The Pentagon said on Saturday that two high-profile targets of ISIS-K, a local affiliate of the Islamic State in Afghanistan, were killed in a US drone strike on Friday. “Two high-profile ISIS targets were killed, one was wounded, and we know of zero civilian casualties,” US Army Major General Hank Taylor told reporters in a Pentagon briefing, the Xinhua news agency reported.
US Central Command initially assessed on Friday that the drone strike, which occurred in Nangarhar province of eastern Afghanistan, killed one ISIS-K planner. The strike came after a suicide bombing outside Kabul airport on Thursday which killed 13 US service members and some 170 Afghans. ISIS-K had claimed responsibility for the attack.
Pentagon Press Secretary John Kirby said in the briefing that the US military supporting evacuation had begun its withdrawal from Kabul airport. President Joe Biden set August 31 as the deadline to end the US military mission in Afghanistan.
The US has been scrambling to evacuate Americans and its Afghan partners from the country since the Taliban entered Kabul on August 15. The White House said on Saturday that around 111,900 people had left Afghanistan since August 14.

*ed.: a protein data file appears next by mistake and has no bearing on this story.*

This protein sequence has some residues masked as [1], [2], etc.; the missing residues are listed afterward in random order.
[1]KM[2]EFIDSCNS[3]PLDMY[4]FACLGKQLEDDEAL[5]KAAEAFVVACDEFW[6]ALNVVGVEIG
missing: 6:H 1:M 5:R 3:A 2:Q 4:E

The latest revelation comes as Western forces complete a colossal humanitarian evacuation mission, which is slated to end in three days.
“We are going to complete this mission by the end of the month,” Kirby said, adding “nothing has changed about the timeline for us.”
“We will do this in as safe and orderly way as possible and that includes being able to continue to evacuate right up until the end,” Kirby said.
The Pentagon also confirmed that the U.S. military in Kabul has begun its retrograde, or withdrawal, process from the country. Kirby said that less than 5,000 service members remain in the country, adding that the U.S. would no longer provide an exact number due to security conditions.
In the last 24 hours, Western forces evacuated 6,800 people out of Kabul on 66 military cargo aircraft flights. Since the mass evacuations began on August 14, approximately 111,900 people have been airlifted out of Afghanistan.
About 117,500 people have been evacuated since the end of July, including about 5,400 U.S. citizens and their families.
State Department spokesman Ned Price said Friday that approximately 500 Americans are still seeking evacuation.